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Isolated central nervous system relapse of acute lymphoblastic leukemia.

Sung SH, Jang IS - Brain Tumor Res Treat (2014)

Bottom Line: Neurological examination revealed left-side homonymous hemianopsia.Surgery to remove the hematoma revealed the existence of hematopoietic malignancy after pathologic evaluation.Bone marrow biopsy was subsequently performed but showed no evidence of malignancy.

View Article: PubMed Central - PubMed

Affiliation: Department of Neurosurgery, Korea Cancer Center Hospital, Korea Institute of Radiological and Medical Science, Seoul, Korea.

ABSTRACT
Acute lymphoblastic leukemia (ALL) is the most common form of childhood cancer and may exhibit central nervous system (CNS) involvement. Advances in chemotherapy and effective CNS prophylaxis have significantly decreased the incidence of CNS relapse of ALL to 5-10%. Here, we report the case of a patient with isolated CNS relapse of standard risk group pre-B-cell type ALL in an 11-year-old girl, relapsed 3 years after successful completion of chemotherapy. An 11-year-old girl visited our hospital complaining of headache, dizziness, vomiting, and visual field defects. Neurological examination revealed left-side homonymous hemianopsia. Brain magnetic resonance imaging showed a large irregular dural-based sulcal hematoma in the right parietal and occipital lobes. Surgery to remove the hematoma revealed the existence of hematopoietic malignancy after pathologic evaluation. Bone marrow biopsy was subsequently performed but showed no evidence of malignancy.

No MeSH data available.


Related in: MedlinePlus

Brain magnetic resonance imaging demonstrated a low-intensity lesion on both T1- (A) and T2- (B) weighted images that appeared to be a sulcal hematoma. Gadolinium-enhanced T1-weighted imaging (C) showed a heterogeneously enhanced dural-based mass-like lesion and sulcal enhancement.
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Figure 2: Brain magnetic resonance imaging demonstrated a low-intensity lesion on both T1- (A) and T2- (B) weighted images that appeared to be a sulcal hematoma. Gadolinium-enhanced T1-weighted imaging (C) showed a heterogeneously enhanced dural-based mass-like lesion and sulcal enhancement.

Mentions: Brain magnetic resonance imaging demonstrated a low-intensity lesion on both T1- and T2-weighted images that appeared to be a sulcal hematoma. Gadolinium-enhanced T1-weighted imaging showed a heterogeneously enhanced dural-based mass-like lesion and sulcal enhancement (Fig. 2).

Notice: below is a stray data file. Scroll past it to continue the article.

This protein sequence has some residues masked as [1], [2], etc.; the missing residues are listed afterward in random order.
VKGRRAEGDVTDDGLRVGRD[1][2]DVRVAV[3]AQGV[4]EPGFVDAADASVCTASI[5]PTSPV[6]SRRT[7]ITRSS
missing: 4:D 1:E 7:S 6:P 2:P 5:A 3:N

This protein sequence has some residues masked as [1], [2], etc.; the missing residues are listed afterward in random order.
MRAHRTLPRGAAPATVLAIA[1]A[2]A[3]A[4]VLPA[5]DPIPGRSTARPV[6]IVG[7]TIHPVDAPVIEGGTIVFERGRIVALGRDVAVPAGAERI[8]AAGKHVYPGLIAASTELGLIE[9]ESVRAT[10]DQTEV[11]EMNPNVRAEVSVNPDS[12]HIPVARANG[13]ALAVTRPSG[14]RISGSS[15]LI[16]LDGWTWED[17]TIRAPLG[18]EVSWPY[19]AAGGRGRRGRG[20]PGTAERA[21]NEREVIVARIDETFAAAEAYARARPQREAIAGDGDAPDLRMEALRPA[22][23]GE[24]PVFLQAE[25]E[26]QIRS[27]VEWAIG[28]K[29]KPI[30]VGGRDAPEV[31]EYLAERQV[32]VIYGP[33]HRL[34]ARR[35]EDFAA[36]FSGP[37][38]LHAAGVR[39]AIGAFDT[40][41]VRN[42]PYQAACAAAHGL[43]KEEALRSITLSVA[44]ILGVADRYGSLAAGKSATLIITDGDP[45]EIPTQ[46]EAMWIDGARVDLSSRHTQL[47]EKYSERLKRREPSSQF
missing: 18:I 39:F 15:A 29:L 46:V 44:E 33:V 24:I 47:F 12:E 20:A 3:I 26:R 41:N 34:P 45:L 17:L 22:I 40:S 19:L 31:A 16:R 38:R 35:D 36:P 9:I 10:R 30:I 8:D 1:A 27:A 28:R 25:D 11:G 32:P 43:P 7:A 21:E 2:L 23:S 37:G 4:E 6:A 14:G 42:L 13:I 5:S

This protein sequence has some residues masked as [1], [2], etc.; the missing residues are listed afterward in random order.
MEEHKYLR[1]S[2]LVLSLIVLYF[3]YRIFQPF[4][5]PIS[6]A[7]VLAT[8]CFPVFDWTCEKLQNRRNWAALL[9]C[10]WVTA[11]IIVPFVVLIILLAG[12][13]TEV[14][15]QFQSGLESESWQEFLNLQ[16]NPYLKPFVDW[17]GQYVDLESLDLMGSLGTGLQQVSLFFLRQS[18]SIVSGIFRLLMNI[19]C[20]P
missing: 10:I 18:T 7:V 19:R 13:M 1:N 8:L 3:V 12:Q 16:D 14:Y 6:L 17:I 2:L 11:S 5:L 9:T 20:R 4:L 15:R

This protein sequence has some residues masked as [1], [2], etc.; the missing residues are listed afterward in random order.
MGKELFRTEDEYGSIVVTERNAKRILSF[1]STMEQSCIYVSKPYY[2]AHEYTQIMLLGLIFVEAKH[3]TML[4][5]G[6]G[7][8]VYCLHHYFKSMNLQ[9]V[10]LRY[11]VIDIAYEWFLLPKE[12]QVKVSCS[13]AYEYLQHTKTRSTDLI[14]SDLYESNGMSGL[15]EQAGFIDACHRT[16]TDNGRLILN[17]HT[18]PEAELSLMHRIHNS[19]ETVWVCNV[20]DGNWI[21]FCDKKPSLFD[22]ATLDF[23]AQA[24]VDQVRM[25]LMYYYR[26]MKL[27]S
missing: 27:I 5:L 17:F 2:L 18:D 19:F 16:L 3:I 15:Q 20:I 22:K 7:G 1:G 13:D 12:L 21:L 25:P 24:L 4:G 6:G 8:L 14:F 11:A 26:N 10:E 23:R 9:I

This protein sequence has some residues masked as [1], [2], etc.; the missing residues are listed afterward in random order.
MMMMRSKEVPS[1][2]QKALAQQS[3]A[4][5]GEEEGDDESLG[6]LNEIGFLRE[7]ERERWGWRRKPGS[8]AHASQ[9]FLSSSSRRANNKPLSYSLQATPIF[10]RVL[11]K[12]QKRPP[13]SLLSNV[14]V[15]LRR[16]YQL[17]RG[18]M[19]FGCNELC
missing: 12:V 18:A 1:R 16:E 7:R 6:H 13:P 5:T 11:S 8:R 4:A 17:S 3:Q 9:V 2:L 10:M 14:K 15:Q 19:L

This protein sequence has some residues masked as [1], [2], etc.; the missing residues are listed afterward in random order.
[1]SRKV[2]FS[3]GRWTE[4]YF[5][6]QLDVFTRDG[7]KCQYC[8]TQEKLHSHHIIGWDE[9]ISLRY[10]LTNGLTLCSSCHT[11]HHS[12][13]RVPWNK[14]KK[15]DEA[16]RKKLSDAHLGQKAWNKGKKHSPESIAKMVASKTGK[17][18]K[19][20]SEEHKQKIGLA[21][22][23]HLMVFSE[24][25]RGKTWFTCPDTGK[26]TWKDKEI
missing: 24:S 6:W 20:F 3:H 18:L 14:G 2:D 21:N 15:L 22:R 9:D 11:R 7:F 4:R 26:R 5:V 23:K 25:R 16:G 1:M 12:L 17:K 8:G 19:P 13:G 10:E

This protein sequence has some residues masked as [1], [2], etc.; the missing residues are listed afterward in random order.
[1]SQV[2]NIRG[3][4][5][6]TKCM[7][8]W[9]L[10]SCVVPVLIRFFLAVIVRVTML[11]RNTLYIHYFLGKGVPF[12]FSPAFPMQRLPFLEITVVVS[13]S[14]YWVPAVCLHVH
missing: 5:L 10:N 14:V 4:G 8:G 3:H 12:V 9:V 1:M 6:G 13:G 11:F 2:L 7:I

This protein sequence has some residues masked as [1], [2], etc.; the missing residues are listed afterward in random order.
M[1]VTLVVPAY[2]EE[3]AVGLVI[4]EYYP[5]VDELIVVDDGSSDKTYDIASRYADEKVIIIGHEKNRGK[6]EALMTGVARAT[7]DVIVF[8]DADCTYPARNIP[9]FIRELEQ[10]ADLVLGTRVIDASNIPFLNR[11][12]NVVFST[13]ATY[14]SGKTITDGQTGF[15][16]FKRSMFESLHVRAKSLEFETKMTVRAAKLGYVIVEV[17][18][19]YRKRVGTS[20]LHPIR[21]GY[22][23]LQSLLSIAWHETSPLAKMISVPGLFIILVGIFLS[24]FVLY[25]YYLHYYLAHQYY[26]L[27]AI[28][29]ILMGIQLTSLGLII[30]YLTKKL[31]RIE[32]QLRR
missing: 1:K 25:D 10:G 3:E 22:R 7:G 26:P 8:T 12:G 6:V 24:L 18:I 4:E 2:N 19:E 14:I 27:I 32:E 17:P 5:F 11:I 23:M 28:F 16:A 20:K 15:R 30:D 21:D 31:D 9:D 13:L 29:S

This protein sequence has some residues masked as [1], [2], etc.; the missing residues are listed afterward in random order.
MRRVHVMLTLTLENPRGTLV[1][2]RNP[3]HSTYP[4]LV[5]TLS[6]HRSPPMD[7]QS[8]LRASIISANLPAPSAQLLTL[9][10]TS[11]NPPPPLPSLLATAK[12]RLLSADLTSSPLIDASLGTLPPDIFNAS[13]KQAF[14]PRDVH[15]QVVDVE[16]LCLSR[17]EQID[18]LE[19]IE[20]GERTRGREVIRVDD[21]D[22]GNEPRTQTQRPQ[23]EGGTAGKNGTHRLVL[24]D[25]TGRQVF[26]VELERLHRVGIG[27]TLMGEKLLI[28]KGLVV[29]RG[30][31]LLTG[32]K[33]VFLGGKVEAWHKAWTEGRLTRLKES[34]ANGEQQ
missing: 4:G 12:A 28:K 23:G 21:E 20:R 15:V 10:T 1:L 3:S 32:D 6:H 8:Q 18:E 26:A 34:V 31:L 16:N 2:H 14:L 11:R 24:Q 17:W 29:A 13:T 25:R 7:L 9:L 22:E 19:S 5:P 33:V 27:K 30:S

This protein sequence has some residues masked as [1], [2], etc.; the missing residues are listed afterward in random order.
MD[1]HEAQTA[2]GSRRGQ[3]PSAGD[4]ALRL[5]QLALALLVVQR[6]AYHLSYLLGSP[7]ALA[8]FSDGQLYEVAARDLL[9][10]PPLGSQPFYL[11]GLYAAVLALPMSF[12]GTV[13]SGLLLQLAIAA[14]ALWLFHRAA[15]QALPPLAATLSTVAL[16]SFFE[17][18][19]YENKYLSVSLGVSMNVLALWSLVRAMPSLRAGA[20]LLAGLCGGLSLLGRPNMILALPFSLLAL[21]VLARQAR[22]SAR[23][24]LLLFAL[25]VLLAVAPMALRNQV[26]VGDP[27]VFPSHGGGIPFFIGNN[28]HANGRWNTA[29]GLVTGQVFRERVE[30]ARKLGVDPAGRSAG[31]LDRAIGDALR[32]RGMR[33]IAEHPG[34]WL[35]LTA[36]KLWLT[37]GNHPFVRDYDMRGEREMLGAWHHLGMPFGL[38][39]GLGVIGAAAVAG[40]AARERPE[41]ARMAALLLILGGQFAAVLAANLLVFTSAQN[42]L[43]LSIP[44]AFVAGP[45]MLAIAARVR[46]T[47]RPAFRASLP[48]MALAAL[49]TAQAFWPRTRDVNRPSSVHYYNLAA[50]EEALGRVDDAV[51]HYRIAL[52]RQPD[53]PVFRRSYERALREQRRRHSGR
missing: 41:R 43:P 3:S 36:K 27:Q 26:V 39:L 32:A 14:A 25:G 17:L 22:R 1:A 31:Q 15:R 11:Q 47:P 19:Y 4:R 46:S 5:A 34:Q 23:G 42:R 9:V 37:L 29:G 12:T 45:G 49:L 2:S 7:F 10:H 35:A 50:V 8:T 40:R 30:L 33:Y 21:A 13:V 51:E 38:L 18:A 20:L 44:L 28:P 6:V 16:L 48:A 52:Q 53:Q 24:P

Isolated central nervous system relapse of acute lymphoblastic leukemia.

Sung SH, Jang IS - Brain Tumor Res Treat (2014)

Brain magnetic resonance imaging demonstrated a low-intensity lesion on both T1- (A) and T2- (B) weighted images that appeared to be a sulcal hematoma. Gadolinium-enhanced T1-weighted imaging (C) showed a heterogeneously enhanced dural-based mass-like lesion and sulcal enhancement.
© Copyright Policy - open-access
Related In: Results  -  Collection

License
Show All Figures
getmorefigures.php?uid=PMC4231617&req=5

Figure 2: Brain magnetic resonance imaging demonstrated a low-intensity lesion on both T1- (A) and T2- (B) weighted images that appeared to be a sulcal hematoma. Gadolinium-enhanced T1-weighted imaging (C) showed a heterogeneously enhanced dural-based mass-like lesion and sulcal enhancement.
Mentions: Brain magnetic resonance imaging demonstrated a low-intensity lesion on both T1- and T2-weighted images that appeared to be a sulcal hematoma. Gadolinium-enhanced T1-weighted imaging showed a heterogeneously enhanced dural-based mass-like lesion and sulcal enhancement (Fig. 2).

Bottom Line: Neurological examination revealed left-side homonymous hemianopsia.Surgery to remove the hematoma revealed the existence of hematopoietic malignancy after pathologic evaluation.Bone marrow biopsy was subsequently performed but showed no evidence of malignancy.

View Article: PubMed Central - PubMed

Affiliation: Department of Neurosurgery, Korea Cancer Center Hospital, Korea Institute of Radiological and Medical Science, Seoul, Korea.

ABSTRACT
Acute lymphoblastic leukemia (ALL) is the most common form of childhood cancer and may exhibit central nervous system (CNS) involvement. Advances in chemotherapy and effective CNS prophylaxis have significantly decreased the incidence of CNS relapse of ALL to 5-10%. Here, we report the case of a patient with isolated CNS relapse of standard risk group pre-B-cell type ALL in an 11-year-old girl, relapsed 3 years after successful completion of chemotherapy. An 11-year-old girl visited our hospital complaining of headache, dizziness, vomiting, and visual field defects. Neurological examination revealed left-side homonymous hemianopsia. Brain magnetic resonance imaging showed a large irregular dural-based sulcal hematoma in the right parietal and occipital lobes. Surgery to remove the hematoma revealed the existence of hematopoietic malignancy after pathologic evaluation. Bone marrow biopsy was subsequently performed but showed no evidence of malignancy.

No MeSH data available.


Related in: MedlinePlus